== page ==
Smoking companies must fund cessation program

By Jessica M. Karmasek | Jun 28, 2011

WASHINGTON (Legal Newsline) - The U.S. Supreme Court on Monday denied to review a Louisiana class action judgment that ordered the nation's major cigarette companies to fund a statewide 10-year smoking cessation program.

The Court's decision in Philip Morris USA Inc., et al. v. Deania M. Jackson followed a stay of the judgment issued by the Court in September.

Its ruling lets stand 2010 and 2007 decisions by the Louisiana Fourth Circuit Court of Appeals ordering the companies fund the smoking cessation program at the cost of more than $270 million.

The original lawsuit was filed in 1996.

In their petition to the Court in December 2010, the cigarette companies asked "whether the Due Process Clause prevents state courts from employing the class-action device to eliminate fundamental substantive and procedural protections that would otherwise apply to adjudications of class members' individual claims."

The companies argued that no one in the class was required to prove the elements of an individual claim. They also noted in their petition that both class representatives had already quit smoking well before the time of trial.

The Court declined to answer the question and included the case on its list of certiorari denied Monday.

Philip Morris USA, as one of the four defendant tobacco companies, is responsible for 25 percent of the judgment.

The other companies include R. J. Reynolds Tobacco Company; Brown & Williamson Holdings, an indirect, wholly owned subsidiary of British American Tobacco; and Lorillard Tobacco Company.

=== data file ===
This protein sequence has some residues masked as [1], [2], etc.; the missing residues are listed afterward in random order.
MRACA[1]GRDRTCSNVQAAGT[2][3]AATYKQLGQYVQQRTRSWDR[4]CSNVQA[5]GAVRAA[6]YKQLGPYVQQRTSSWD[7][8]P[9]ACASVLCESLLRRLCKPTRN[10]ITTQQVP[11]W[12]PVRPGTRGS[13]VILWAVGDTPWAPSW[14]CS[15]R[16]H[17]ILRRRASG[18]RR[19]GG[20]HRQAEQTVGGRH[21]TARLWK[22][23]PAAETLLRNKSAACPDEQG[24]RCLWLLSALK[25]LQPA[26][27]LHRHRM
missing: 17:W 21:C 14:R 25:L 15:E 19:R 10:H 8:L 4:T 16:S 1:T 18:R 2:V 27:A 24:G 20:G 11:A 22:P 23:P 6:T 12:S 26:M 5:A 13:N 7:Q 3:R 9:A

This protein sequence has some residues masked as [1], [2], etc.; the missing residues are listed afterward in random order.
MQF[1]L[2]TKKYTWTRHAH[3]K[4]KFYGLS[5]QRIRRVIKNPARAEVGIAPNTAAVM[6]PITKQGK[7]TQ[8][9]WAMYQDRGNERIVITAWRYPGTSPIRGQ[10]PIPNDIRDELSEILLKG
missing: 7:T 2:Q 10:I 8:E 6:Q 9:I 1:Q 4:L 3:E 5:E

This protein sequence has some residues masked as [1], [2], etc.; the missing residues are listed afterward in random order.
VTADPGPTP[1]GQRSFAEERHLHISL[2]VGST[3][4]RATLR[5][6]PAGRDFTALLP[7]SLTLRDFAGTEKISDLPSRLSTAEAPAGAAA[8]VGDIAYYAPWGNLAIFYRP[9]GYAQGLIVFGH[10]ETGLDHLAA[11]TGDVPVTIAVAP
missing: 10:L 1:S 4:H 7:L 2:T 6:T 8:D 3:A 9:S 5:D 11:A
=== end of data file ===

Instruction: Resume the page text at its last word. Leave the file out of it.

In a statement Monday, Philip Morris said a third party administrator will be appointed by the court to administer the cessation program and that the company already has set aside $30 million.

"Philip Morris USA is disappointed that the Court declined to hear our arguments because we believe the decision in this case rests on a series of constitutional violations and is fundamentally unfair," Murray Garnick, Altria Client Services senior vice president and associate general counsel, speaking on behalf of PM USA, said in a statement.

"It's important to note that Philip Morris USA prevailed on the largest claim, medical monitoring, and that the original verdict has been subject to appeals for seven years. The judgment today is less than a quarter of what the court originally awarded, but still has been calculated without regard to the likely number of class members who will be interested in participating in the program."

From Legal Newsline: Reach Jessica Karmasek by e-mail at

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